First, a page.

Name Company Affiliations Status
-- -- --

Youth Board Members

Name Company Affiliations Status
-- -- --

Advisory Board Members

Name Company Affiliations Status
-- -- --

Board Demographics

Ethnicity African American/Black: 2
Asian American/Pacific Islander: 0
Caucasian: 8
Hispanic/Latino: 1
Native American/American Indian: 0
Other: 0
Other (if specified): 0
Gender Female: 8
Male: 4
Not Specified 0

Board Information

Board Term Lengths 2
Board Term Limits --
Board Meeting Attendance % --
Written Board Selection Criteria Yes
Written Conflict Of Interest Policy Yes
Percentage of Monetary Contributions 100%
Percentage of In-Kind Contributions --
Constituency Includes Client Representation Yes

Standing Committees


CEO/Executive Director/Board Comments


The Strategic Planning Committee, whose members included four Board members and management staff developed this strategic plan with the purpose of providing a three year roadmap for supports, services and organizational development.. At the initial meeting, held on December 19, 2013 and facilitated by Karen Welford, Resource and Development Consultant, the committee reflected on the mission, vision and current reality of the organization. The look at the current reality included the committee’s perceptions of the organization’s strengths and weaknesses and the external opportunities and threats. By placing the vision into the context of current reality, a commitment to the future of Smart was created. In order to fulfill this commitment, eight strategic directions were defined. These strategic directions will provide the framework for goals, objectives and action plans. The draft of the Strategic Plan was reviewed and revised at the Board of Director’s retreat on January 8, 2014. The revised draft was presented to the Family Leadership Council* and the Smart Staff meeting on March 3, 2014 for comments. On March 11, 2014, the final draft was presented to the Smart from the Start Board of Directors for approval.

*Smart from the Start’s Family Leadership Council, a source of great pride for Smart, is a cohort of parents and caregivers with amazing strengths and resiliencies who have demonstrated outstanding personal achievement, participation in the program, and leadership in their communities, despite personal struggles and challenges. Leaders attend workshops and trainings on a variety of topics to learn more about issues families and children in their community face, and to build on their skills as advocates, trainers and leaders. They have traveled to places like New Orleans, Washington, DC, and New Hampshire to participate in and lead discussions, conferences and trainings to advance the causes that concern them and the families they proudly represent.

Foundation Comments



Revenue vs. Expense ($000s)

Expense Breakdown 2014 (%)

Expense Breakdown 2013 (%)

Expense Breakdown 2012 (%)

Fiscal Year July 01, 2014 to June 30, 2015
Projected Income $1,600,000.00
Projected Expense $1,600,000.00
Form 990s

2014 Form 990

2013 Form 990

2012 Form 990 - Smart - covering 3 months (March 29, 2012 - June 30, 2012)

Audit Documents

2014 Audited Financials

2013 Audited Financials

IRS Letter of Exemption

IRS Letter of Determination

Prior Three Years Total Revenue and Expense Totals

Fiscal Year 2014 2013 2012
Total Revenue $3,239,129 $2,118,307 $722,505
Total Expenses $1,973,741 $1,827,708 $1,017,952

Prior Three Years Revenue Sources

Fiscal Year 2014 2013 2012
Foundation and
Corporation Contributions
$1,241,750 $595,251 $722,505
Government Contributions $225,000 $202,500 $0
    Federal -- -- --
    State -- -- --
    Local $225,000 $202,500 --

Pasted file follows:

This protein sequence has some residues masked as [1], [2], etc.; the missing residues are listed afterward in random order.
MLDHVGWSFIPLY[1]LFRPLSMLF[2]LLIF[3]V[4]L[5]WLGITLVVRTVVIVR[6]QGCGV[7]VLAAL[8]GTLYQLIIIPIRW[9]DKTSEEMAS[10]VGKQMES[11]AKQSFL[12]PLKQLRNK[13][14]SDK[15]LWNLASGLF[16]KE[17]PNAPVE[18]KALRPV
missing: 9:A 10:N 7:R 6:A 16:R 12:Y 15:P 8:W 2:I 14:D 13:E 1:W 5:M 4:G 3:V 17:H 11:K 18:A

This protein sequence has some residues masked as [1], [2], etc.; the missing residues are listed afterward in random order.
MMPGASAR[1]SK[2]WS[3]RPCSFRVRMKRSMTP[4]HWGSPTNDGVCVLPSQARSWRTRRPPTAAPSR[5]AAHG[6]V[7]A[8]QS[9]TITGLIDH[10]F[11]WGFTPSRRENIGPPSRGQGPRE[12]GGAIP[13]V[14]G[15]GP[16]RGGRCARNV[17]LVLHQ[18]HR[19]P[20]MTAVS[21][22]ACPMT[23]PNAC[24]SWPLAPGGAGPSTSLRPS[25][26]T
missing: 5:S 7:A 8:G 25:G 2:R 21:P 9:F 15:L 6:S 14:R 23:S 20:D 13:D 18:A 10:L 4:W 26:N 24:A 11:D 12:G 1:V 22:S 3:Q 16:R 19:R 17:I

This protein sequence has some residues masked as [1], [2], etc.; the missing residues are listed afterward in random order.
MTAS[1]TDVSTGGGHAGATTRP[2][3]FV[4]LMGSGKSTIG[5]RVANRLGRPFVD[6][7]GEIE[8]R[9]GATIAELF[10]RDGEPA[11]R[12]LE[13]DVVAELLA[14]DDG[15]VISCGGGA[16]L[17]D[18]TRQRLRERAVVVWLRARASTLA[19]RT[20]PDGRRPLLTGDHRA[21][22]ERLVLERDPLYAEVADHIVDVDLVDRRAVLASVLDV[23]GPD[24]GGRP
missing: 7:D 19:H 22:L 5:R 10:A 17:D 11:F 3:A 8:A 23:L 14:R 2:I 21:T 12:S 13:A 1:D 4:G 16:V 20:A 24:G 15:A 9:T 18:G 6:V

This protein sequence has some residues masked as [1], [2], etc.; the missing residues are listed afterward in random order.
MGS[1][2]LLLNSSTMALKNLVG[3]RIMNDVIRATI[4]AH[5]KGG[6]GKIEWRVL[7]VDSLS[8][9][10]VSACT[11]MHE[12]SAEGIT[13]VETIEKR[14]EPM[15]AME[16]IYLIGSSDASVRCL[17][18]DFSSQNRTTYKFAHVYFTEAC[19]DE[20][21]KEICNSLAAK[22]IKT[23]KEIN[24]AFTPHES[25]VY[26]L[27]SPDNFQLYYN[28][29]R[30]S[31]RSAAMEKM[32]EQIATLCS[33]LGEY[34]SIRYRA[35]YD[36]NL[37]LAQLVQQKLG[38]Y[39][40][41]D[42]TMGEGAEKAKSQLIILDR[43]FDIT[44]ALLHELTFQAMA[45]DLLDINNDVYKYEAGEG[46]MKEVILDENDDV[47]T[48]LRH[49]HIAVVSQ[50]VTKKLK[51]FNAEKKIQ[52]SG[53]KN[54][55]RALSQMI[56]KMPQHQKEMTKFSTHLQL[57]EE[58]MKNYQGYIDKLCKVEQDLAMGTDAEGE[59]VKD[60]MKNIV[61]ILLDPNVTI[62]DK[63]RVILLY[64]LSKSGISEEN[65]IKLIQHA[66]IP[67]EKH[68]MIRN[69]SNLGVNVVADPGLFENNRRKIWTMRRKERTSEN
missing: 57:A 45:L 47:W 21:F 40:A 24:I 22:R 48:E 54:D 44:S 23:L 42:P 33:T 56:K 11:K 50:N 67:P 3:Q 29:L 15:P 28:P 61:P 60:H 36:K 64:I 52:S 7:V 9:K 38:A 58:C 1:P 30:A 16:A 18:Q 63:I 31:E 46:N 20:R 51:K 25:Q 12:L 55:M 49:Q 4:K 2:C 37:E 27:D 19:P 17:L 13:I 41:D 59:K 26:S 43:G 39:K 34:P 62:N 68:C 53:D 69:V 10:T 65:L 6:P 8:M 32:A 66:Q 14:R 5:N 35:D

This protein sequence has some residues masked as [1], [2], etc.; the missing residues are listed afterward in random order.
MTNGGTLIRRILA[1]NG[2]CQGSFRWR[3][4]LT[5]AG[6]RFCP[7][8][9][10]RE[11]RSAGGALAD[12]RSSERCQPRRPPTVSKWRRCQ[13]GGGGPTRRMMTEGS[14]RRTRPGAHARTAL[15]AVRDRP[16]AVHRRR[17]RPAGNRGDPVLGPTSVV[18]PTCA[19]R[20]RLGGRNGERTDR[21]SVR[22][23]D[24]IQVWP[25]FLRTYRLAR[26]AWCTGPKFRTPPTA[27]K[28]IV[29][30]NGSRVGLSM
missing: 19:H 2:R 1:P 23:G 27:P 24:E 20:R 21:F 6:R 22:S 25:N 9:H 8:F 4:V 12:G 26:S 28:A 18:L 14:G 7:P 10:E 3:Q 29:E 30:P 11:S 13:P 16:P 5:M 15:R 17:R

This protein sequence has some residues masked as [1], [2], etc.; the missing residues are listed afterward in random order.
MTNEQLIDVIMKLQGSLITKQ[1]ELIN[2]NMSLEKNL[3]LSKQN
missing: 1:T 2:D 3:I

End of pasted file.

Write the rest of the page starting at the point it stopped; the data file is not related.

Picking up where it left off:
Unspecified -- -- --
Individual Contributions $1,230,002 $457,261 --
Indirect Public Support $27,324 $13,333 --
Earned Revenue -- -- --
Investment Income, Net of Losses $684 $955 --
Membership Dues -- -- --
Special Events $26,552 $23,317 --
Revenue In-Kind $487,817 $525,690 --
Other -- $300,000 --

Prior Three Years Expense Allocations

Fiscal Year 2014 2013 2012
Program Expense $1,677,277 $1,469,266 $1,017,952
Administration Expense $183,667 $183,279 --
Fundraising Expense $112,797 $175,163 --
Payments to Affiliates -- -- --
Total Revenue/Total Expenses 1.64 1.16 0.71
Program Expense/Total Expenses 85% 80% 100%
Fundraising Expense/Contributed Revenue 4% 14% 0%

Prior Three Years Assets and Liabilities

Fiscal Year 2014 2013 2012
Total Assets $1,704,720 $524,516 $308,789
Current Assets $462,249 $201,918 $308,789
Long-Term Liabilities $0 $0 $0
Current Liabilities $109,251 $194,435 $0
Total Net Assets $1,595,469 $330,081 $308,789

Prior Three Years Top Three Funding Sources

Fiscal Year 2014 2013 2012
1st (Source and Amount) -- --
-- --
-- --
2nd (Source and Amount) -- --
-- --
-- --
3rd (Source and Amount) -- --
-- --
-- --

Financial Planning

Endowment Value --
Spending Policy --
Percentage(If selected) --
Credit Line Yes
Reserve Fund No
How many months does reserve cover? --

Capital Campaign

Are you currently in a Capital Campaign? No
Capital Campaign Purpose --
Campaign Goal --
Capital Campaign Dates -
Capital Campaign Raised-to-Date Amount --
Capital Campaign Anticipated in Next 5 Years? --

Short Term Solvency

Fiscal Year 2014 2013 2012
Current Ratio: Current Assets/Current Liabilities 4.23 1.04 inf

Long Term Solvency

Fiscal Year 2014 2013 2012
Long-term Liabilities/Total Assets 0% 0% 0%

CEO/Executive Director/Board Comments


Foundation Comments

Financial summary data in the charts and graphs above for fiscal year 2013 is per the organization's audited financials. Financial summary data for fiscal years 2012 and 2011 reflects the financials of Smart from the Start (Smart), provided by both Smart and the organization's previous fiscal sponsor, the Family Nurturing Center of Massachusetts (FNC). In the Spring of 2012 Smart was incorporated as a separate entity and received its own tax-exempt status from the IRS, reflected in the IRS Letter of Determination posted above.
Effective July 1, 2012 the fiscal sponsorship with FNC ended and the transition plan was implemented, as such, all of Smart's fiscal and management responsibilities were transferred to the Smart entity.